Attention has been drawn to the somewhat remarkable article which appeared in the Daily Express—I believe this morning. I am quite sure that, in spite of threats of what may be likely to happen in this House if such a thing as was forecast did happen, hon. Members will 347 not expect me either to follow the Daily Express or to anticipate anything that may be said by my right hon. Friend.
§ Mr. Thompson
With your permission, Mr. Speaker, I would be very pleased indeed to follow up the point raised by the hon. Gentleman, by telling him that I have nothing to add to what I said when he raised it in an earlier debate.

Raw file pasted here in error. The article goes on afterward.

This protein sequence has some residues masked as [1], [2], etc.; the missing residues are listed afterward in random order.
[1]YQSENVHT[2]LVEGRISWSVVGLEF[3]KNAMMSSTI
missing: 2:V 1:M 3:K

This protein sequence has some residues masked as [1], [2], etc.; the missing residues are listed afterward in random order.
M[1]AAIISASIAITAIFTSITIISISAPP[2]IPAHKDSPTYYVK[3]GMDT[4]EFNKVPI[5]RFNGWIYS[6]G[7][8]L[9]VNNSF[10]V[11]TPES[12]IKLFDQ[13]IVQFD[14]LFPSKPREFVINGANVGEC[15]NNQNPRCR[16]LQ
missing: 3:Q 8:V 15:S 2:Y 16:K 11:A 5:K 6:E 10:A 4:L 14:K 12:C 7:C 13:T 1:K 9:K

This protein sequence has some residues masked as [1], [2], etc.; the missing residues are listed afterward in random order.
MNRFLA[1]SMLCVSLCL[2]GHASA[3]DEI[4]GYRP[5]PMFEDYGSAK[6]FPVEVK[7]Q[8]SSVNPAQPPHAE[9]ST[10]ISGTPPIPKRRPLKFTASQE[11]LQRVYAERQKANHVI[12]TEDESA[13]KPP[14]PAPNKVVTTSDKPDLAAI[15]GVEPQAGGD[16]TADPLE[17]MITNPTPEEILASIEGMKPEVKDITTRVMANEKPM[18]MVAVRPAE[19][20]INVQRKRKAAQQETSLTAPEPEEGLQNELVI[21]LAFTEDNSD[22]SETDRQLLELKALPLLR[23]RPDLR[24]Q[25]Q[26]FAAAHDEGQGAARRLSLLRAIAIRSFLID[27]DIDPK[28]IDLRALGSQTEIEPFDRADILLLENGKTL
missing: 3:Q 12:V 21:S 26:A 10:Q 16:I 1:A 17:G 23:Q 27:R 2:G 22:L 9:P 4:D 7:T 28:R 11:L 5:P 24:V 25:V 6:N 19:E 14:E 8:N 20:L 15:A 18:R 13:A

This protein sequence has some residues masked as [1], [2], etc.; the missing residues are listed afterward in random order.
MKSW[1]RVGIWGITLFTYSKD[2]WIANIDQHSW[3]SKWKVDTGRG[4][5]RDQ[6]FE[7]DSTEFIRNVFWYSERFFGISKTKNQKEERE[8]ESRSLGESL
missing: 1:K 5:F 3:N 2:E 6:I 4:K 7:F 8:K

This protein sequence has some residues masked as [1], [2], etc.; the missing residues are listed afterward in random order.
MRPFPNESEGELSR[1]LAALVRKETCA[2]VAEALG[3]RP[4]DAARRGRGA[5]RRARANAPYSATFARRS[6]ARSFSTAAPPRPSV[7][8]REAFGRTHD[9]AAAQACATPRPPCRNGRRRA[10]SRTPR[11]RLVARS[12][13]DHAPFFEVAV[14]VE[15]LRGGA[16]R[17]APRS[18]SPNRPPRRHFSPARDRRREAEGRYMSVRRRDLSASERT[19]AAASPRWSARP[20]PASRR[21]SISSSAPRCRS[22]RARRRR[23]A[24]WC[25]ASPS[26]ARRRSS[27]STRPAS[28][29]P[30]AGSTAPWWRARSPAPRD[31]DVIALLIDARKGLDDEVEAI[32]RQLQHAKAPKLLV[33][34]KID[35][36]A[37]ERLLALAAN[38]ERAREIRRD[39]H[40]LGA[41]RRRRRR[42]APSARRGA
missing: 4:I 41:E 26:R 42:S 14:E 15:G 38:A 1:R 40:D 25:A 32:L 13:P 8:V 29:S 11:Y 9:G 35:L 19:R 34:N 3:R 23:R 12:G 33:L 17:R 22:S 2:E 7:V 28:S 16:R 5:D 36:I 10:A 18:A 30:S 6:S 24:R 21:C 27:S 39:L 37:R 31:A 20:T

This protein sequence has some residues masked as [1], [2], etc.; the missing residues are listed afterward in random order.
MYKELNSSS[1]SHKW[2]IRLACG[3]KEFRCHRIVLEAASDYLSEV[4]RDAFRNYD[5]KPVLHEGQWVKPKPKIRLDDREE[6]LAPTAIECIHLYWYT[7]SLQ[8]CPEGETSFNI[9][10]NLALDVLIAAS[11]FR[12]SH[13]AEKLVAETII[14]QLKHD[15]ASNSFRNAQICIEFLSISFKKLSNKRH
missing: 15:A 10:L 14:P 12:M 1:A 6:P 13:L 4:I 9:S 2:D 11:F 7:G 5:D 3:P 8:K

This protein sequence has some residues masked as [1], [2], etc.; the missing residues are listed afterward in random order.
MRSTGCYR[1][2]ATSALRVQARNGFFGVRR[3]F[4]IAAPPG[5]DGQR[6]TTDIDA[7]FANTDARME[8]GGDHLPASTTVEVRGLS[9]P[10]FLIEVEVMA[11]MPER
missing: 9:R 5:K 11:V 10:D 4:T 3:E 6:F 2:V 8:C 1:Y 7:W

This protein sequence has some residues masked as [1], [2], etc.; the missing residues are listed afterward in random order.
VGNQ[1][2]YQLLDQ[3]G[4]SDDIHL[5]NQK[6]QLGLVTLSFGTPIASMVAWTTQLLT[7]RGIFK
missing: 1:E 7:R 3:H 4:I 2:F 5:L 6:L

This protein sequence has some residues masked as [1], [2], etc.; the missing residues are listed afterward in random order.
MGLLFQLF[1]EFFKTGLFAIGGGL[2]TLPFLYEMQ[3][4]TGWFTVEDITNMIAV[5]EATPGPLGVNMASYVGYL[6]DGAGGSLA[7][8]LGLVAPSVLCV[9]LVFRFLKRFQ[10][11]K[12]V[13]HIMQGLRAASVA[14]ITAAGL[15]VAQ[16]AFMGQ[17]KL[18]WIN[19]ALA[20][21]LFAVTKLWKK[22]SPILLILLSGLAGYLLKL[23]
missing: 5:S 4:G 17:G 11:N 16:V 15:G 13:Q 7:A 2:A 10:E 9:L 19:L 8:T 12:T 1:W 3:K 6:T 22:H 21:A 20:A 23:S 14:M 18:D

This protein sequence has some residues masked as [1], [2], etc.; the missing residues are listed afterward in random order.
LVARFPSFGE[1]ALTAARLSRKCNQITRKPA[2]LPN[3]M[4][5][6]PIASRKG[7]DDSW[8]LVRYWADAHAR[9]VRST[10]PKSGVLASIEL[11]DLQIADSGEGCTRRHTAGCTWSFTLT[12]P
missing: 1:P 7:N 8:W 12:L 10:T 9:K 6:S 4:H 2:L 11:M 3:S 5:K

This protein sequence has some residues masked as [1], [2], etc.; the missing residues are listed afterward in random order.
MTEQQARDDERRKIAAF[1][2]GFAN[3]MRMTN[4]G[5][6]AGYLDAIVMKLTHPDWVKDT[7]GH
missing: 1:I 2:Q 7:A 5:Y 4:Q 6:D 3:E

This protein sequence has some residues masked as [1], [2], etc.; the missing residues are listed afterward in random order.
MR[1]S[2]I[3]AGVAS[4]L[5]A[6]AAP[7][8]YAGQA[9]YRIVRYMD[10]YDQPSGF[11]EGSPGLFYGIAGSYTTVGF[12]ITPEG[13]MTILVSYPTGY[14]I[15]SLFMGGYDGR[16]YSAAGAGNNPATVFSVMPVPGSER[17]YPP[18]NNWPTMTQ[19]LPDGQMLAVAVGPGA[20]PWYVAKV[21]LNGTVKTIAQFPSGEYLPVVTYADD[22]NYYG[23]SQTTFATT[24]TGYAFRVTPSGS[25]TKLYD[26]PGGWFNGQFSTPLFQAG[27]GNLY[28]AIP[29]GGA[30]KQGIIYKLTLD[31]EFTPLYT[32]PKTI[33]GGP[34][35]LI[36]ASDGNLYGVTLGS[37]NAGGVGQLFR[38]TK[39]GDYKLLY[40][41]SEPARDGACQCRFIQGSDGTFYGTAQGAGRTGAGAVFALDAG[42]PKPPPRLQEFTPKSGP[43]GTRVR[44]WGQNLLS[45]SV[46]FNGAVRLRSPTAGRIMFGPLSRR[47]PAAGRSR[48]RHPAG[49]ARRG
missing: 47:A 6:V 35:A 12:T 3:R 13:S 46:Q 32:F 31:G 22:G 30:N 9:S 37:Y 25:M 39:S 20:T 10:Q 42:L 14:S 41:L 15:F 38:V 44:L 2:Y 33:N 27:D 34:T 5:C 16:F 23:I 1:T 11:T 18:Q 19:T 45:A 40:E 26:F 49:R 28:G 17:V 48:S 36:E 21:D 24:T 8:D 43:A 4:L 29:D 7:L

§ Mr. Thompson
If the hon. Member, or any of those who share his feelings—which I well understand—will draw my attention to it, I will willingly look into it, but I must remind him that, as far as I know, this is the first time that this subject has been brought to the attention of a Post Office Minister. It will have most careful investigation once we have an opportunity to look into it, but obviously I cannot say anything about it this evening.
§ Question put and agreed to.
§ Adjourned accordingly at twenty-nine minutes past Ten o'clock.